Pacific Rugby Players Welfare has condemned the nomination of Fiji Rugby Union Chair Francis Kean for a position on World Rugby's powerful Executive Committee.
The former Navy commander, who is already Fiji's representative on the World Rugby Council, was convicted of manslaughter in 2007 and reappointed to his former role upon his release from prison.
Kean, who is the brother-in-law of Fiji's Prime Minister and FRU President Frank Bainimarama, has been Chair of the FRU since 2015.
But in a damning open letter to members of the World Rugby Council, (who will vote next month in elections to the decide the World Rugby Chairman, Vice Chairman and seven appointees to the Executive Committee), CEO of the UK-based Pacific Rugby Players Welfare, Daniel Leo, expressed dismay at the possibility of Kean being elected to the Committee.
World Rugby said on Monday it was investigating allegations of homophobia against Francis Kean that were published in the UK Sunday Times and is currently discussing the matter with the Fiji Rugby Union.
Kean was elected as Fiji's representative on the World Rugby Council in November 2018 but, in a statement, the governing body distanced itself from the appointment, saying that a place on its council is awarded to a union and not an individual.
Both candidates for World Rugby Chairman, the incumbent Sir Bill Beaumont and current Vice Chair Agustin Pichot, have spoken about reforming eligibility rules which currently restrict players to only representing one country and have seen numerous players of Pacific origin 'poached' by wealthier unions in the Six Nations and Rugby Championship.
Referring to Kean in his open letter, Daniel Leo said it was odd that World Rugby had some of the most elaborate and exhaustive eligibility checks for players but seemingly relaxed rules around who can be in charge of running the sport at the highest level.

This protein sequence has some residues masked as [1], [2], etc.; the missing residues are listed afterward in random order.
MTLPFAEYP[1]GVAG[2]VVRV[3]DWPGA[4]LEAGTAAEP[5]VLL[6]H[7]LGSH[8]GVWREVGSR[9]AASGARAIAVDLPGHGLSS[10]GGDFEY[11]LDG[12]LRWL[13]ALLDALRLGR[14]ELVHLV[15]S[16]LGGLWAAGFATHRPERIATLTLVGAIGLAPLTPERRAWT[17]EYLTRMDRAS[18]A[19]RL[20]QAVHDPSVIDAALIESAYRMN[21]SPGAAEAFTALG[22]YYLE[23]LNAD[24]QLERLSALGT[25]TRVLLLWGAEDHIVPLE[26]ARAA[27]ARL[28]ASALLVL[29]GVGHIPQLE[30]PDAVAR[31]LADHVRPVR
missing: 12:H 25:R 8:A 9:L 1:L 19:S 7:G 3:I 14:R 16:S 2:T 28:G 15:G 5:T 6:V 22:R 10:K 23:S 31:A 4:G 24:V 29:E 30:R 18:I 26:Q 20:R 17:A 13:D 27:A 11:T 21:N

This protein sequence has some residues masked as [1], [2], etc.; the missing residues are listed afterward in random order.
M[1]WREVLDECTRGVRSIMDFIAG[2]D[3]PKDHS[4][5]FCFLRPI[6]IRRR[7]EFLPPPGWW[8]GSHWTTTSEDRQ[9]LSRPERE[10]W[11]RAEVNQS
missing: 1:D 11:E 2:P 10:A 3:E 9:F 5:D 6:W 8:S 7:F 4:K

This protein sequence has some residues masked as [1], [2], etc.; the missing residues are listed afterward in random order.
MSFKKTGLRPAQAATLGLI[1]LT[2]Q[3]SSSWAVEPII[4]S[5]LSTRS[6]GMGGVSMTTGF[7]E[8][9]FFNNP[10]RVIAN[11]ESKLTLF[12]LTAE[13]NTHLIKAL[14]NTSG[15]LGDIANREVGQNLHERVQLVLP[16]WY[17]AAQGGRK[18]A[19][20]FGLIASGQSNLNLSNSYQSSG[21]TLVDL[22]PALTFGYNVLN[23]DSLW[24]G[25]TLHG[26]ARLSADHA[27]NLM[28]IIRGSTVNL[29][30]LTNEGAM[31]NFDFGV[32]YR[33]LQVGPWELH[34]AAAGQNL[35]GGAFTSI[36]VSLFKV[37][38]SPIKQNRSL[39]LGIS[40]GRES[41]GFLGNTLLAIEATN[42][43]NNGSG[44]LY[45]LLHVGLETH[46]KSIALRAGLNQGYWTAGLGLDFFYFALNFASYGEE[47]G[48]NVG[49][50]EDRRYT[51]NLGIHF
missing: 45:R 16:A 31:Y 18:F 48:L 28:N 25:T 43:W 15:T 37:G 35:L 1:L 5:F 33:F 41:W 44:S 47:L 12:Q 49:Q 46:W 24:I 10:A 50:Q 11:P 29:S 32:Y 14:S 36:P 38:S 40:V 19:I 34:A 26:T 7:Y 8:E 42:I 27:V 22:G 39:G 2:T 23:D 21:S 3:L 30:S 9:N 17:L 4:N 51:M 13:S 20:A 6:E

"Even when that person couldn't get a visa to watch Fiji in the opening match of the 2015 Rugby World Cup or the 2018 Rugby World Cup Sevens because of his criminal record for violent killing," he claimed.
Leo said silence towards figures of authority was a big part of culture in the developing world, including the Pacific, and he challenged the World Rugby members to live up to the organisation's ethos.
"If the values of World Rugby really are integrity, respect, solidarity, passion and discipline, all of this - and the claim to have been building character since 1823 - will be utterly debased if Kean is elected to the Exco. It is as simple as that."
Pacific Rugby Players Welfare was founded in 2016 as a non-profit organisation that supported professional and semi-professional players of Pacific Island heritage in the UK and Europe.
Leo, who played 42 tests for Samoa and the Pacific Islanders between 2005 and 2014, said about a third of their 700 members come from Fiji.
"You may have thought as Pacific Islanders, we would fall in line in support of Kean. But it is extraordinary to anyone involved in the game in the Pacific that Kean is even on the ballot."
An excerpt from former Fiji sevens coach Ben Ryan's book "Sevens Heaven" hints at Kean's influence in his role as FRU Chairman.
"One morning Kean came to the gym in Suva where I was training the boys…A soldier on either side of him, both in uniform. "Ben, these two men are in your next training squad". I knew I could not face him down but that I could not step back either. OK, they can train with us today."
While promoting his book, Ryan, who led Fiji an Olympic gold medal in 2016, told RNZ that to have a person convicted of manslaughter as chairman of your national union "is not a great sign."
Dan Leo said rugby unions in the Pacific were always being lectured about their own governance but further scrutiny was needed over the governing body and how it administered the sport.
"The tests World and Oceania Rugby applied to Kean and the FRU to allow them to fly so close to the seat of power over these past years show a tick-box culture," he said,
"If nothing else can, this proves that things in the Pacific are not as they seem or as they are measured and represented to you on the Council. The only thing standing in the way of Kean is the good sense of you and your Council members."
The Fiji Rugby Union has yet to respond to requests from RNZ Pacific for comment on the nomination of Francis Keane.